That being said, there are some things you will definitely need to pack in your diaper backpack.
Obviously, you will need to bring diapers and wipes. Keep these easily accessible so that you can get to them quickly, rather than wasting time digging through the bag to find them.
If your toddler is potty trained, bring along a few extra pairs of underwear.
Regardless of whether your child is in diapers or potty trained, always bring extra clothes in their diaper bag when flying. You never know when your little one will blow out a diaper, or not make it to the bathroom in time.
Since this is now a rare experience with Elijah, I usually keep his extra clothes toward the bottom of his diaper bag. That way, things we use consistently can stay at the top for easy access.
Books & toys
You will definitely want to bring books and toys to entertain your child on the flight. No one wants to fly with a bored, agitated, or crying child.
When I fly with Elijah, I typically pack 3-5 board books, mixing them with ones he reads often and ones he hasn’t read as much.
I also stick with small, quiet toys that don’t make noise. His favorite toys to play with on the plane are small plastic cars, animal figurines, and his buckle toy.
If your toddler doesn’t ask for snacks at least once on your flight, it will probably be a miracle (or a super short flight!). I like to pack easy snacks that don’t make a huge mess.
Elijah’s favorite traveling snacks are animal crackers and pretzels. I also make sure to either buy a bottle of water or fill his sippy cup at a water fountain prior to boarding the plane. That way, he will have something to drink on the flight.
5. Fly during nap time
This is one of those tips for flying with a toddler that could go either way. Some toddlers do really well flying during their nap time, and others do not. It will basically come down to whether or not your toddler will sleep on the plane at all.
For us, flying during Elijah’s nap time works great. He’s usually asleep by the time the plane is in the air, and typically takes an hour nap.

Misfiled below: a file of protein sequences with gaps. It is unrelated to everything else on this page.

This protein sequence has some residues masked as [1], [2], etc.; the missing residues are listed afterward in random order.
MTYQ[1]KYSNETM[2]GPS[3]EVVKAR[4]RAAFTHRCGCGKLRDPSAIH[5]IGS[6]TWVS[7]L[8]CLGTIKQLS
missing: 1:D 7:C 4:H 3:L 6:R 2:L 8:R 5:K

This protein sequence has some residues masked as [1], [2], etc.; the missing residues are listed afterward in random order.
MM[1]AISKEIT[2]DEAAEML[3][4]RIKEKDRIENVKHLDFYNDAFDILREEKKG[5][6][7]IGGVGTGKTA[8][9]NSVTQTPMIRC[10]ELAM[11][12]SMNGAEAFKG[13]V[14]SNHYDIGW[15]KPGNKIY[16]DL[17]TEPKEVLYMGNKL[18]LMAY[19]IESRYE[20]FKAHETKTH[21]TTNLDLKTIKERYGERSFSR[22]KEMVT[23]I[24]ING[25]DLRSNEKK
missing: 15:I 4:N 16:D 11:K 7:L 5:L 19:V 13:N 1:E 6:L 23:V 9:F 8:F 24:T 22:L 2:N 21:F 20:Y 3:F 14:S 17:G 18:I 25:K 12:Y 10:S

Once he wakes up, he’s usually pretty happy and easily entertained the rest of the flight.
Tips for flying with a toddler during nap time: if you are flying with a spouse or companion, let your little one lay across your laps. If you are flying alone with your child, try to make them as comfortable as you can to encourage a longer nap.
And if you find your child does not sleep on flights, then definitely avoid flying during usual nap times!
6. Pick either a window or aisle seat
Last but not least, you may find it in your favor to pick either a window or aisle seat.
Aisle seats are probably the most preferable when it comes to flying with a toddler. These seats offer easy access to getting up to change diapers and use the bathroom. However, if your little one is prone to wiggling too much or you have a hard time keeping him on your lap (if flying as a lap child), an aisle seat may not the best the best scenario.
Window seats are also good seat choices if your toddler takes longer naps during flight. Having a window to lean against can help you support your sleeping child. Plus, the view may be enough of a distraction to entertain your child for the remainder of the flight. The downside to the window seat is that you will have to ask your seatmates to move in order to use the bathroom and change a diaper.
Have you flown with a toddler before?
If you’ve traveled by plane with a toddler before, share with me in the comments below your best tips for flying with a toddler!